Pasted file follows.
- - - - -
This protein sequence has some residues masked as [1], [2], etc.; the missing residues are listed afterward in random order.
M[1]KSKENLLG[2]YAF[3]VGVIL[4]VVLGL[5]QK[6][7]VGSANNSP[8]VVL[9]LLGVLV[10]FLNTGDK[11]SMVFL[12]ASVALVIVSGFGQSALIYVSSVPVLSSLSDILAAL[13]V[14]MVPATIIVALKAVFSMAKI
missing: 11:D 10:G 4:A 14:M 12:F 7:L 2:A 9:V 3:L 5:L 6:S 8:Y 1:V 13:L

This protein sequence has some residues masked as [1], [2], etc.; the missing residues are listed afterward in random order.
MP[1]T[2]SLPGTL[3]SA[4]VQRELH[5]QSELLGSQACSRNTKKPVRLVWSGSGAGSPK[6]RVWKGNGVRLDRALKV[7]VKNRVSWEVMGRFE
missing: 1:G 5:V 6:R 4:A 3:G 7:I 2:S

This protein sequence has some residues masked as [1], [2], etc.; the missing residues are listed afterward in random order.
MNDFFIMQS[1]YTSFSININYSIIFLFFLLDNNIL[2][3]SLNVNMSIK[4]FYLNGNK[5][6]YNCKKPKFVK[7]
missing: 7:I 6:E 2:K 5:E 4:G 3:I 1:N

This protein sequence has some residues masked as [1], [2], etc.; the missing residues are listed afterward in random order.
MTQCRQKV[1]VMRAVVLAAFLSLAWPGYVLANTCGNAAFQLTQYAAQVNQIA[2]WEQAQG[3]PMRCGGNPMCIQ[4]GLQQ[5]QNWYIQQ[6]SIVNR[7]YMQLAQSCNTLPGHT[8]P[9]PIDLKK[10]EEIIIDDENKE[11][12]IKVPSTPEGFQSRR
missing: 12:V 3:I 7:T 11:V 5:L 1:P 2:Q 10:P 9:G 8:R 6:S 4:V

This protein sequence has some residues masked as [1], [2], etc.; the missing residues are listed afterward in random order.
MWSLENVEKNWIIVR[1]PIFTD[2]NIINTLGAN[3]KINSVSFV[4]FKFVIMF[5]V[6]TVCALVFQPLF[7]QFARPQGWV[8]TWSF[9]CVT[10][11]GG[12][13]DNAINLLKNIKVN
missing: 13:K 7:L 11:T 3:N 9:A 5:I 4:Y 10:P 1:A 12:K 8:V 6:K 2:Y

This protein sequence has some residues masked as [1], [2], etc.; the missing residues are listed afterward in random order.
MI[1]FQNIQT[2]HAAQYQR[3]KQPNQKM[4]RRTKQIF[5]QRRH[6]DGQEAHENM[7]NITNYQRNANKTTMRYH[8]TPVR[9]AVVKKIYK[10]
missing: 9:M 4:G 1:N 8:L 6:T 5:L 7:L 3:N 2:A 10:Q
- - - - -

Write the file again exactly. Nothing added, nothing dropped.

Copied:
This protein sequence has some residues masked as [1], [2], etc.; the missing residues are listed afterward in random order.
M[1]KSKENLLG[2]YAF[3]VGVIL[4]VVLGL[5]QK[6][7]VGSANNSP[8]VVL[9]LLGVLV[10]FLNTGDK[11]SMVFL[12]ASVALVIVSGFGQSALIYVSSVPVLSSLSDILAAL[13]V[14]MVPATIIVALKAVFSMAKI
missing: 11:D 10:G 4:A 14:M 12:F 7:L 2:A 9:V 3:L 5:L 6:S 8:Y 1:V 13:L

This protein sequence has some residues masked as [1], [2], etc.; the missing residues are listed afterward in random order.
MP[1]T[2]SLPGTL[3]SA[4]VQRELH[5]QSELLGSQACSRNTKKPVRLVWSGSGAGSPK[6]RVWKGNGVRLDRALKV[7]VKNRVSWEVMGRFE
missing: 1:G 5:V 6:R 4:A 3:G 7:I 2:S

This protein sequence has some residues masked as [1], [2], etc.; the missing residues are listed afterward in random order.
MNDFFIMQS[1]YTSFSININYSIIFLFFLLDNNIL[2][3]SLNVNMSIK[4]FYLNGNK[5][6]YNCKKPKFVK[7]
missing: 7:I 6:E 2:K 5:E 4:G 3:I 1:N

This protein sequence has some residues masked as [1], [2], etc.; the missing residues are listed afterward in random order.
MTQCRQKV[1]VMRAVVLAAFLSLAWPGYVLANTCGNAAFQLTQYAAQVNQIA[2]WEQAQG[3]PMRCGGNPMCIQ[4]GLQQ[5]QNWYIQQ[6]SIVNR[7]YMQLAQSCNTLPGHT[8]P[9]PIDLKK[10]EEIIIDDENKE[11][12]IKVPSTPEGFQSRR
missing: 12:V 3:I 7:T 11:V 5:L 1:P 2:Q 10:P 9:G 8:R 6:S 4:V

This protein sequence has some residues masked as [1], [2], etc.; the missing residues are listed afterward in random order.
MWSLENVEKNWIIVR[1]PIFTD[2]NIINTLGAN[3]KINSVSFV[4]FKFVIMF[5]V[6]TVCALVFQPLF[7]QFARPQGWV[8]TWSF[9]CVT[10][11]GG[12][13]DNAINLLKNIKVN
missing: 13:K 7:L 11:T 3:N 9:A 5:I 4:Y 10:P 1:A 12:K 8:V 6:K 2:Y

This protein sequence has some residues masked as [1], [2], etc.; the missing residues are listed afterward in random order.
MI[1]FQNIQT[2]HAAQYQR[3]KQPNQKM[4]RRTKQIF[5]QRRH[6]DGQEAHENM[7]NITNYQRNANKTTMRYH[8]TPVR[9]AVVKKIYK[10]
missing: 9:M 4:G 1:N 8:L 6:T 5:L 7:L 3:N 2:A 10:Q